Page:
Maybe I'm a little extra sensitive b/c I can't transition DD to whole milk; she's allergic to dairy.  And that didn't go over well with my pedi either since she's never been tested for allergies.  It runs in my family and she has a variety of symptoms when exposed to it, so I avoid it and keep it out of her diet.  This is probably just another reason I should look for a new pedi; she's so by the book and I don't necessarily think all kids are textbook.  

  • I understand where you're coming from (and I totally agree with you), but I doubt the doctor's office even realizes the significance of what that sheet says.  I'd mention it at the next appointment.  Really--I bet they don't even know. 

    The part that I don't quite get is switching from BF to formula.  I get cow's milk, but if you were going to continue to give fortified milk, why wouldn't you just keep BF?

  • image ljlkm:

    I understand where you're coming from (and I totally agree with you), but I doubt the doctor's office even realizes the significance of what that sheet says.  I'd mention it at the next appointment.  Really--I bet they don't even know. 

    The part that I don't quite get is switching from BF to formula.  I get cow's milk, but if you were going to continue to give fortified milk, why wouldn't you just keep BF?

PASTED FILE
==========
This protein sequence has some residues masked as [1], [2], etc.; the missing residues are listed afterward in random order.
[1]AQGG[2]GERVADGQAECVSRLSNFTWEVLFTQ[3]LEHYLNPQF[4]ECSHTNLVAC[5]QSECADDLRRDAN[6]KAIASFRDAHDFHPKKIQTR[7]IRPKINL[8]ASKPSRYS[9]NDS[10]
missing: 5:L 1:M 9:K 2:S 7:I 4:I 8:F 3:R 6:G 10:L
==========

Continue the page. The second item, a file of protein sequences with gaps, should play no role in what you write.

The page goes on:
I may just mention it; I don't even know if those sheets are owned by the pedi's office or provided by a separate entity altogether.  

    Also, it doesn't say switch from BM to formula or cow's milk; it says to switch from BM or formula to cow's milk. 

  • image LyndsayQ:

    Maybe I'm a little extra sensitive b/c I can't transition DD to whole milk; she's allergic to dairy.  And that didn't go over well with my pedi either since she's never been tested for allergies.  It runs in my family and she has a variety of symptoms when exposed to it, so I avoid it and keep it out of her diet.  This is probably just another reason I should look for a new pedi; she's so by the book and I don't necessarily think all kids are textbook.  


    Are you allergic to dairy or have you had to adjust your diet so you could bf your DD this whole time?  Either way a HUGE congrats to you!  That is very impressive!

    I would probably look for a different pedi if you aren't comfortable w/ the current one's approach.  I tend to ignore a lot of the written stuff they give me @ mine, it's photo-copied & some of it is old.  My dad is a family physician, so I have a 2nd opinion v. close @ hand.  Also from my original reply it might have seemed like I went to bf'ing only 1-2 times a day @ 12 months- she was still nursing a lot until about 16-17 mos.

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  • I agree! I was pleasantly surprised that DS's pediatrician told me to "Keep it up!". I did not expect that from him at all.

  • Those are probably some general guidance sheets that they give everybody.